Baptism Triplets

I am going to begin this post today by explaining the process that I use to discover a story to write. If you are a regular reader of this blog, you already know that I usually tell the tale of someone who has a birthday or wedding anniversary happening on the day that I write a story. I use our German Family Tree to find such a story. The German Family Tree can be found in two different formats in our research library. First, we have a set of several binders filled with thousands of printed pages of this document. It would take me forever to leaf through these binders looking for a particular date. That’s where the other format comes in handy. We also have the GFT in digital format. It is a very large Word document. Microsoft Word documents are searchable, so I am able to do a search for a particular date. Such a search can be a starting point in finding a story to write. I also usually take a stab at looking for a special birthday or anniversary. I start by looking at the date from 200 years ago, then proceed to 175 years ago, 150 years ago, and 125 years ago. If I do not find such a special birthday or anniversary, I simply search the current date in the 1800’s.

I used the search term, “12 sep 1847” yesterday when looking for a story for today, hoping to find a special event that took place 175 years ago. That search came up with just 3 results. I went through these 3 results rather quickly because they were all baptism records. I rarely write a story based on a baptism record, so my eyes usually zip past them. However, this time, after I looked at those 3 results, I thought to myself, “Wait a second. Did all those baptisms take place at the same church?” So, I went back to look again. Sure enough, all 3 baptisms were from the books of Trinity Lutheran Church in St. Louis. I will call the 3 individuals who were baptized on that date the baptism triplets mentioned in the title.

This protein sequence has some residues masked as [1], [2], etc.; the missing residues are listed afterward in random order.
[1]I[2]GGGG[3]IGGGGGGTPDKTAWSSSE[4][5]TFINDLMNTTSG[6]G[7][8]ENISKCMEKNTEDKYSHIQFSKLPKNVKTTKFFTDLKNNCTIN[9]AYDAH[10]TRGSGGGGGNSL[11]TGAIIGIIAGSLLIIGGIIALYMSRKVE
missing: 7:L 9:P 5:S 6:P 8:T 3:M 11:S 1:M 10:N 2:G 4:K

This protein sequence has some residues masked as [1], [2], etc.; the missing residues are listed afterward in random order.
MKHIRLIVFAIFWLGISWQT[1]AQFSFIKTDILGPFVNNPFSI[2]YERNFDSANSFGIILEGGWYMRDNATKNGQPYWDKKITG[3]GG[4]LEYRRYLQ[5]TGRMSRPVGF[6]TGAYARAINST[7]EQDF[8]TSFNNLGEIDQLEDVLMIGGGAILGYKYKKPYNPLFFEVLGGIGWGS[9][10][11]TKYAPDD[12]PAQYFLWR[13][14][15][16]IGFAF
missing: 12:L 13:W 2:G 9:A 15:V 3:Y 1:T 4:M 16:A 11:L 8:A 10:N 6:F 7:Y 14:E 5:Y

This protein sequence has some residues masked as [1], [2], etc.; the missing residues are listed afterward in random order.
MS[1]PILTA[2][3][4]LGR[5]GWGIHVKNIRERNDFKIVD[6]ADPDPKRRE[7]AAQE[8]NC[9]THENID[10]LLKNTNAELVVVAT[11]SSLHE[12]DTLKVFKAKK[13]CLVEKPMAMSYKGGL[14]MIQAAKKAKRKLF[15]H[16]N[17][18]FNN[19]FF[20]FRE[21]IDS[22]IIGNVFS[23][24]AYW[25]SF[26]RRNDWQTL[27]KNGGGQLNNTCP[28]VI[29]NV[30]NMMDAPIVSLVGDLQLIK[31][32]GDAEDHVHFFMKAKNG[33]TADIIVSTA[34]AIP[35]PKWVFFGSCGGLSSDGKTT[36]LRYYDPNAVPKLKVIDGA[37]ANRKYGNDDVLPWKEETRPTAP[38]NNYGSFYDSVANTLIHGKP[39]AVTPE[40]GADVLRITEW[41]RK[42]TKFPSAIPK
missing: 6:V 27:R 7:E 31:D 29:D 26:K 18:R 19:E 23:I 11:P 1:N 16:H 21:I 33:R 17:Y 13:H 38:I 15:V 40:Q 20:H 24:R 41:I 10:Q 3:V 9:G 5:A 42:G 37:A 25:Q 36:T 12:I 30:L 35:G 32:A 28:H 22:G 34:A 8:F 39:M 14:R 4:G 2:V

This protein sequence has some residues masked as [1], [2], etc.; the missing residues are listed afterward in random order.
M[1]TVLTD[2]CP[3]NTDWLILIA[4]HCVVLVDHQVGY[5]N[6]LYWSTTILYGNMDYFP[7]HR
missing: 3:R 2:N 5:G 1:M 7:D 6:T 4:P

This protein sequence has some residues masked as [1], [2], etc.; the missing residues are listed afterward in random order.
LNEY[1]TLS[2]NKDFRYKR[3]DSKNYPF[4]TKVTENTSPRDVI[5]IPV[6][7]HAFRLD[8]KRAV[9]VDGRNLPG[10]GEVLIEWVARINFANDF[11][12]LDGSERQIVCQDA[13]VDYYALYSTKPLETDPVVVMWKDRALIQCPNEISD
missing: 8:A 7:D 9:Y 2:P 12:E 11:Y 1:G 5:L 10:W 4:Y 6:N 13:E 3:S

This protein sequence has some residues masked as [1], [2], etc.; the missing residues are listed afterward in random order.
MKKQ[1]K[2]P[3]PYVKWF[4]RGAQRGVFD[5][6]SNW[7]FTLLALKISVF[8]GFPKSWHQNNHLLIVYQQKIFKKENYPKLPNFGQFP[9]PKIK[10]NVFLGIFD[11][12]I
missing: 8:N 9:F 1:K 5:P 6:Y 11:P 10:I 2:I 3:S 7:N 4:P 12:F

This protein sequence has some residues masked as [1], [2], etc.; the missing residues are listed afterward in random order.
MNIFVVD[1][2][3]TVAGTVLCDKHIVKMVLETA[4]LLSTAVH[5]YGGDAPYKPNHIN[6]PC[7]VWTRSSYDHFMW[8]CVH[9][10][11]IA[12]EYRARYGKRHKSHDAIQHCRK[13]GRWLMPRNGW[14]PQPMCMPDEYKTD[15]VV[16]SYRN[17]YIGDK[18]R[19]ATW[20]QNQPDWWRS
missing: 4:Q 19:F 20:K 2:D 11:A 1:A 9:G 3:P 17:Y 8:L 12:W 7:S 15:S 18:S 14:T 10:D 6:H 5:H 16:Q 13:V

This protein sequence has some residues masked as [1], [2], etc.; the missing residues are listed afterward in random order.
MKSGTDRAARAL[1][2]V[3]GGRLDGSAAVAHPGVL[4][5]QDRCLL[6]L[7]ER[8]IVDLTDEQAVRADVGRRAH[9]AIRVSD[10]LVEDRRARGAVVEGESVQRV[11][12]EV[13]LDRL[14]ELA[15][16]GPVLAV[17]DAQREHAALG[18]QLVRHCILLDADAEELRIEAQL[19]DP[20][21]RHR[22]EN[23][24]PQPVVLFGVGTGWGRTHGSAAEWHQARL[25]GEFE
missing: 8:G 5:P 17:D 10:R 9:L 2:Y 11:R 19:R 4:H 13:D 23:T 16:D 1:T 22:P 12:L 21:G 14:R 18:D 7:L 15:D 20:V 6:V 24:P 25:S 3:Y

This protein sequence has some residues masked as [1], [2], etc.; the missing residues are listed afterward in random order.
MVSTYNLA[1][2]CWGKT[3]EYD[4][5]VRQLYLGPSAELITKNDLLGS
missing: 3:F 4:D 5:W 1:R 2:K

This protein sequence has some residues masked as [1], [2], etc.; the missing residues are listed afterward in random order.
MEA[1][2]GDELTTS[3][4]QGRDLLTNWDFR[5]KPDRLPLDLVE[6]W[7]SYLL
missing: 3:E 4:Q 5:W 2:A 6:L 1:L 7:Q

When I went to the Excel spreadsheet that we have for the baptism records of Trinity, St. Louis, I was surprised that it wasn’t just a set of baptism triplets, it was a set of sextuplets. You can see all 6 of the baptism records from September 12, 1847 below.

6 baptisms – September 12, 1847

I decided to just highlight the trio of individuals that are also found in our German Family Tree…Adam Heinrich Kalbfleisch, Friedrich August Eduard Heinig, and Ernst Theodor Buenger. Two of these individuals have already appeared on this blog. Recently, Henry Kalbfleisch’s story was told in the post, Doc Kalbfleisch. Ernst Theodore Buenger was included in a story about his parents titled, Buengers Back and Forth. No story prior to today was told about Edward Heining. Let me spend some time with his family’s arrival in America.

Edward’s parents, Johann and Johanna Heinig, came to this country as part of the Gesellschaft in 1839. They came on the ship, Johann Georg. We see his mother and father, and two older siblings on the passenger list for that ship shown below.

Heinig family – Johann Georg passenger list 1839

This Heinig family chose to remain in St. Louis after their arrival. Three more children were born in St. Louis, one in 1840, one in 1842, and one in 1844, but all 3 of them died shortly after birth. Then, Edward was born September 9, 1847.

Let’s follow these 3 boys through their first 2 census entries. First, let’s look at the entries from the 1850 census when these boys were each about 3 years old. All 3 were still living in St. Louis. Here is the entry for Ernst T. Buenger. His father was a physician.